Getting there requires a hike across open desert, with no particularly tough terrain, but with difficulty coming from the distance and sun exposure. This hike is best in cool weather of spring, fall, or winter. No water is available so hikers must pack plenty. The trail is perhaps most noteworthy for geology on display. It’s best for those who appreciate features like faults, joints, horsts, and grabens. Unique examples can be found at every turn, plus several different rock layers for identification. Even the untrained eye can appreciate the wild landscape, however, and imagination can fill in the blanks as to how it was formed.
The hike begins by dropping sharply down into, then back out of, Big Spring Canyon. This is mostly on good trail, but at one point climbs a metal ladder. After that, a stretch on level, dusty ground leads to a couple lesser canyons that must be crossed. Again, most of the down-and-up is on sandy footpath or sloping slickrock, but hand-and-foot scrambling is required in a few of the steeper spots.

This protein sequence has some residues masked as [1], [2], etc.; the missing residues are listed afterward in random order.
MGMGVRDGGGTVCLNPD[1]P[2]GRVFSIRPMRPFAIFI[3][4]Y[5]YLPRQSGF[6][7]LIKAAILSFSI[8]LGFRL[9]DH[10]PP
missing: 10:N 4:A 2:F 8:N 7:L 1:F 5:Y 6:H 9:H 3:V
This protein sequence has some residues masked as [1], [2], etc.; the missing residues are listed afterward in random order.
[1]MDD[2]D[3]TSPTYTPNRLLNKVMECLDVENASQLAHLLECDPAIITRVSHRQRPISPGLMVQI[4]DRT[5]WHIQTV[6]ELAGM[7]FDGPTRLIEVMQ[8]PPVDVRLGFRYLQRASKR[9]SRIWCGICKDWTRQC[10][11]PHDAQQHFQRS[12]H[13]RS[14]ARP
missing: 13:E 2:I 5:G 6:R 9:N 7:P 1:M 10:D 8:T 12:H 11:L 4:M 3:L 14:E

Easier hiking follows, as the trail transects two cliff-lined valleys of flat grassland, with a low pass between them. These valleys are examples of grabens, which are rifts that form over fault lines, and are characteristic of Needles District geology. In each of the grabens, the trail meets a 4WD road, where bikers and drivers may be encountered. The trail joins the road briefly and comes to an area with picnic tables and toilets. From there, despite no indication from the terrain of a sudden change, it’s only a bit farther to the abrupt drop off. All of a sudden, the trail stops at the edge of a huge cliff, and the panorama appears ahead. Below lies the rivers’ confluence, where two vast desert watersheds become one. The spot also marks the nexus of the three districts of Canyonlands, separated by the rivers. Directly across the main stem is The Maze, and above the confluence is Island in the Sky.